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Tuesday, December 27, 2016

METHODS FOR DEMONSTRATING ATOPIC CONDITIONS


Atopic Dermatitis: Typical wheal-and-flare responses to skin scratch for various allergens

Atopic Dermatitis: Typical wheal-and-flare responses to skin scratch for various allergens


The classic test for human atopy is the scratch test, or intradermal injection of antigen, a test that has been used for over hundred years. The test reveals active cutaneous anaphylaxis and depends on the presence in the skin of sensitized mast cells that have surface-bound IgE.

Upon exposure to sensitizing antigen, these cells release much of their stored pharmacologic mediators of anaphylaxis, especially histamine. The latter mediator causes localized increases in capillary permeability, expressed as a wheel-and-flare reaction.

In man, passive cutaneous anaphylaxis can be demonstrated by injecting the presumed IgE-containing serum intradermally and later injecting the antigen into the same site. This test, which is named after Prausnitz and Kustner, requires innoculation of human sera into monkeys rather than humans, to avoid the danger of transferring hepatitis to the human volunteer recipients.

The time between the injection of sensitizing serum and the injection of antigen is critical; if it is too short, there is little or no response. Maximum response requires a latent period of at least one day.  Human IgE causes responsiveness in the skin for many days to many weeks, both in humans and in monkeys.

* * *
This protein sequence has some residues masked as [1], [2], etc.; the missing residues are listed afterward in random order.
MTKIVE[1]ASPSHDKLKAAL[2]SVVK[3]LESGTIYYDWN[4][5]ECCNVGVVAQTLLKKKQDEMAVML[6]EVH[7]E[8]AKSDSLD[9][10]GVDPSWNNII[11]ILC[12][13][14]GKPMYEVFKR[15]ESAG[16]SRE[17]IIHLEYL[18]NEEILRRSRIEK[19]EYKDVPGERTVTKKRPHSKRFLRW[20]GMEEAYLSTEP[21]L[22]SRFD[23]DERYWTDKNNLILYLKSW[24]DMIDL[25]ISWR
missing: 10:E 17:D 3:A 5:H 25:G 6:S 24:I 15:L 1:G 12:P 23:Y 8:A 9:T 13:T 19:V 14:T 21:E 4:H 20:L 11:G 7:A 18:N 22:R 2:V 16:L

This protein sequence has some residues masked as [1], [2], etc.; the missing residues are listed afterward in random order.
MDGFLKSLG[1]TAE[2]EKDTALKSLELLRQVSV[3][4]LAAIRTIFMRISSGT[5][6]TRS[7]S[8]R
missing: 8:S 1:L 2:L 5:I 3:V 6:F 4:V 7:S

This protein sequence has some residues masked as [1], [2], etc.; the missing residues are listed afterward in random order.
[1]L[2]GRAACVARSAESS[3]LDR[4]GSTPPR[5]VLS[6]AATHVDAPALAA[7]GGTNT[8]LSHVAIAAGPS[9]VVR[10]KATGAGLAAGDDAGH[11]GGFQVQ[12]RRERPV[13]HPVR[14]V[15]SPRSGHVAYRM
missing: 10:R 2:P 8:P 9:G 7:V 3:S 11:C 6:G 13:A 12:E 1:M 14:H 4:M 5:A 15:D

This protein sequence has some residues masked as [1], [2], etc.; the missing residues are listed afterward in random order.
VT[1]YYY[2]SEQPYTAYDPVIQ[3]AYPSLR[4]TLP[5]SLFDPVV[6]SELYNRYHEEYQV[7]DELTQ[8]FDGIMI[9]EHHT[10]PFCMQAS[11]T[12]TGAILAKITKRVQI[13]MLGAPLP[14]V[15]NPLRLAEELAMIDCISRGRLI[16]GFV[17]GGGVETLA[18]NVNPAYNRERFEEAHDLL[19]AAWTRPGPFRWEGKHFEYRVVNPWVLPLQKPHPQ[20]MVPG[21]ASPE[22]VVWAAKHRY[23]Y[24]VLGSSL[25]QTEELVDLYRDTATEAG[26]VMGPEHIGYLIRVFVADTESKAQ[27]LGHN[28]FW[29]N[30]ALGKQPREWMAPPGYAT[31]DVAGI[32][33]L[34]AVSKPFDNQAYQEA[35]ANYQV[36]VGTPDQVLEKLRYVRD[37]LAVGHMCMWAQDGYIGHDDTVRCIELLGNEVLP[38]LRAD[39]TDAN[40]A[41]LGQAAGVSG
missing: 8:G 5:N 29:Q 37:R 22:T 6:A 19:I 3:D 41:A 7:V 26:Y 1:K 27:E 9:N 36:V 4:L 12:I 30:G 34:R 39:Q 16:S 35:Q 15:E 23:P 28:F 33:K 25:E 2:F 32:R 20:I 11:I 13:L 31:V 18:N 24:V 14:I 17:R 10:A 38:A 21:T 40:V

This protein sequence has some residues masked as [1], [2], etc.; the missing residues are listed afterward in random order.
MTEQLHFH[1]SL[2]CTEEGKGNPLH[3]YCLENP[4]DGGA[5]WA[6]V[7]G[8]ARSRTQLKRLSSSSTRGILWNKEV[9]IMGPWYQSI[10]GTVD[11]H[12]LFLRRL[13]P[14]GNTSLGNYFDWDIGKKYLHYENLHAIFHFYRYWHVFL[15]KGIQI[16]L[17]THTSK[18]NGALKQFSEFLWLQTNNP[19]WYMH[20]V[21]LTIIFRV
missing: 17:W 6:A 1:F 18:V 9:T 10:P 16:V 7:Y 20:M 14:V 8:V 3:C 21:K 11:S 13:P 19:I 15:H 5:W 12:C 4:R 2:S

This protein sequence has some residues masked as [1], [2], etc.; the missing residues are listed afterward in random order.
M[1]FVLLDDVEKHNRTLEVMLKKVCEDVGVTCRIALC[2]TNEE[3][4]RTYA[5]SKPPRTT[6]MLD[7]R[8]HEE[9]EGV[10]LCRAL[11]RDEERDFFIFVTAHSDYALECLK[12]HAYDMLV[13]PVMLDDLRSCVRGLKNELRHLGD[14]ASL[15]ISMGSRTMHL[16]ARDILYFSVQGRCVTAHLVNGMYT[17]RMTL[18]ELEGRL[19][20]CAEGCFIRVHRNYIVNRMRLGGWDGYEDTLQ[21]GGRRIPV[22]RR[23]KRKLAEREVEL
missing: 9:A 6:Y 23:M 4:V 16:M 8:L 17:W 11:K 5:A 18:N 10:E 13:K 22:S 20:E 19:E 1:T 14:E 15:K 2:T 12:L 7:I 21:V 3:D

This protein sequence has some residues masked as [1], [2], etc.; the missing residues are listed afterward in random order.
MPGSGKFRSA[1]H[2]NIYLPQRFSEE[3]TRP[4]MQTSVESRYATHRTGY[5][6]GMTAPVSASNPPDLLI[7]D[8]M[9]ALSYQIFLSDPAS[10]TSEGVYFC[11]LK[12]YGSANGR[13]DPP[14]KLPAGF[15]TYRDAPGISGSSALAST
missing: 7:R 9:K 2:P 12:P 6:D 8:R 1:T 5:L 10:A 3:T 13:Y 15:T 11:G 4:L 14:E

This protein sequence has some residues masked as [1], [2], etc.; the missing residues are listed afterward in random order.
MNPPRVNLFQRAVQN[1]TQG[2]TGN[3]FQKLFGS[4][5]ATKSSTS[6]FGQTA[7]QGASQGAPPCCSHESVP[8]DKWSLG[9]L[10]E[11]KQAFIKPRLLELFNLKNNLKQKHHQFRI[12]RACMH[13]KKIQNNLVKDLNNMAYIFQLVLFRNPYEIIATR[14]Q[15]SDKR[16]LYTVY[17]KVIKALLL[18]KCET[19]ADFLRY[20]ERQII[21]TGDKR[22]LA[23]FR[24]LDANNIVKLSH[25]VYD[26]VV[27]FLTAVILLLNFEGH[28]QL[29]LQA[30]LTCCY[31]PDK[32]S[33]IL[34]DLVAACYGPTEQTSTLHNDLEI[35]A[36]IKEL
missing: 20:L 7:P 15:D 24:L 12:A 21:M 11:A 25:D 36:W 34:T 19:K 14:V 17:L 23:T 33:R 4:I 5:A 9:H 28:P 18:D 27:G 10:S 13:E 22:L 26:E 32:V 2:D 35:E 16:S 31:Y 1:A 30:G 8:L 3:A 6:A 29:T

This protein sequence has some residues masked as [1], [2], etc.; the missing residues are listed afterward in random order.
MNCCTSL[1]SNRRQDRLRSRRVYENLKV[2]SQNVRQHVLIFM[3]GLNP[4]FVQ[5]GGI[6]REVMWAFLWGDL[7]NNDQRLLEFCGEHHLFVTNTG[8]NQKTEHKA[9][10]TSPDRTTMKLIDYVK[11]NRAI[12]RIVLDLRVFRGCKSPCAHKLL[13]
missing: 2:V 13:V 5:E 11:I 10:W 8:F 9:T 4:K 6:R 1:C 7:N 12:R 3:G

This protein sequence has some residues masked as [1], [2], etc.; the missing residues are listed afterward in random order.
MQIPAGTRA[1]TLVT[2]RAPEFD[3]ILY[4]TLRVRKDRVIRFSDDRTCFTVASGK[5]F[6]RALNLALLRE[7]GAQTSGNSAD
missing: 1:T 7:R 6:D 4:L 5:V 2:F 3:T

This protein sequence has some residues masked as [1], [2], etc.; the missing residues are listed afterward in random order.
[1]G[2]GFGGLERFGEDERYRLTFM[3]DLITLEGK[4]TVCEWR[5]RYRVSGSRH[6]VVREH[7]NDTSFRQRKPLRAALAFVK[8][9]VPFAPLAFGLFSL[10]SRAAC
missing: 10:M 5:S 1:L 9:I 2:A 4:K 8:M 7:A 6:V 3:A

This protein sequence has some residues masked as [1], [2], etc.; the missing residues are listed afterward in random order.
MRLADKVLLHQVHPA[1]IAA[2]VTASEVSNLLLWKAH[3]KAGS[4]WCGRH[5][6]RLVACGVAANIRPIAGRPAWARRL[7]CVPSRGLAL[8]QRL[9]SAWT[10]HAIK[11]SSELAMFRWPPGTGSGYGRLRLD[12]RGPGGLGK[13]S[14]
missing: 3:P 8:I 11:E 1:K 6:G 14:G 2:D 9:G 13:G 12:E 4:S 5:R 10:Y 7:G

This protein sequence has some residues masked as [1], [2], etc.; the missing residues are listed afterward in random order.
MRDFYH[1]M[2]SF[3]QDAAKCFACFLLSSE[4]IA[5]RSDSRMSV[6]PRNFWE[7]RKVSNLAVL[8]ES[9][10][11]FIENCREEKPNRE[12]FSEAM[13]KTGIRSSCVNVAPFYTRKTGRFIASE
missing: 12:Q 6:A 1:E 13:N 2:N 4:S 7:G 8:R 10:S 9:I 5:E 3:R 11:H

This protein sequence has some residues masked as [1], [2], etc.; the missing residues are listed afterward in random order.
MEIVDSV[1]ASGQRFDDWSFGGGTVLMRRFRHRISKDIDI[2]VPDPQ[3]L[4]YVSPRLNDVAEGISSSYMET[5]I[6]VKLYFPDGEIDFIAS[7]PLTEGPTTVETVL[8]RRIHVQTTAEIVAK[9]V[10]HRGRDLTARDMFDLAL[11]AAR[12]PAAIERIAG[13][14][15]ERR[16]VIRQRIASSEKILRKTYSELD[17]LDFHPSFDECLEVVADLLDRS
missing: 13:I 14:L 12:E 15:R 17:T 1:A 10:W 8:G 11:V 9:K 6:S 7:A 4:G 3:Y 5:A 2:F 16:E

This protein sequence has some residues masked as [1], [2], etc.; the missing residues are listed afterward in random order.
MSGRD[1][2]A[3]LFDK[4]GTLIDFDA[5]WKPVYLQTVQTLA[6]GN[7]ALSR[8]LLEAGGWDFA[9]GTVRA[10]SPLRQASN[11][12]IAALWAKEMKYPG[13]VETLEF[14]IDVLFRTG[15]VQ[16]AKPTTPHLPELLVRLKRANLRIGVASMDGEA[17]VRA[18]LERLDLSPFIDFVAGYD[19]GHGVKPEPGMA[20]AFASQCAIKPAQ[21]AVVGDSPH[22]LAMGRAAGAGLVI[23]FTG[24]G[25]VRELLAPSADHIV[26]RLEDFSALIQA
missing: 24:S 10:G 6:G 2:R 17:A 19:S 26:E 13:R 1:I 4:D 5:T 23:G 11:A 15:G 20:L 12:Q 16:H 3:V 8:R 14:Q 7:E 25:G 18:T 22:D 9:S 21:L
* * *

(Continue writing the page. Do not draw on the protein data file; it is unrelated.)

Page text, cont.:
Essentially the same test is routinely used in laboratory animals, except that antigen is usually injected intravenously along with a blue colloidal dye. The increased capillary permeability caused by the released histamine results in a bright blue lesion at the responding site.

The increased uniformity in response achieved by intravenous administration of the antigen permits a reasonably precise quantification of the amount of circulating antigen-specific IgE present in the serum of the donor animal.

The second class of reaginic antibodies has been recognized in several species of laboratory rodents. This is a subclass of IgG that is heat-stable in contrast to heat labile IgE. The IhG subfraction is present in serum in much larger amounts than IgE, but it is not firmly bound to mast cells in the tissue.

Thus, to measure this antibody, the animal must be challenged with antigen one to six hours after injection of the antibody. Antibodies of this class compete with IgE for binding sites of tissue mast cells but are eventually displaced because of their loose attachment.

Presumably, this explains the necessary one-day lag period before a full response to IgE can be elicited in the passive cutaneous anaphylaxis reaction. As yet, there is no definitive proof for the existence of a counterpart of this second class of reagins in man.

However, a number of reports suggest that, under certain specialized circumstances, heat-stable reagins may also exist in man and may be important in the etiology of certain immunologic disorders. 

There have been several recent suggestions that asthma caused by these heat-stable IgG antibodies cannot be relieved by disodium cromoglycate. In vivo tests for reaginic antibody are all relatively cumbersome procedures. For this reason, various in vitro methods have been devised to study the anaphylactic reaction.

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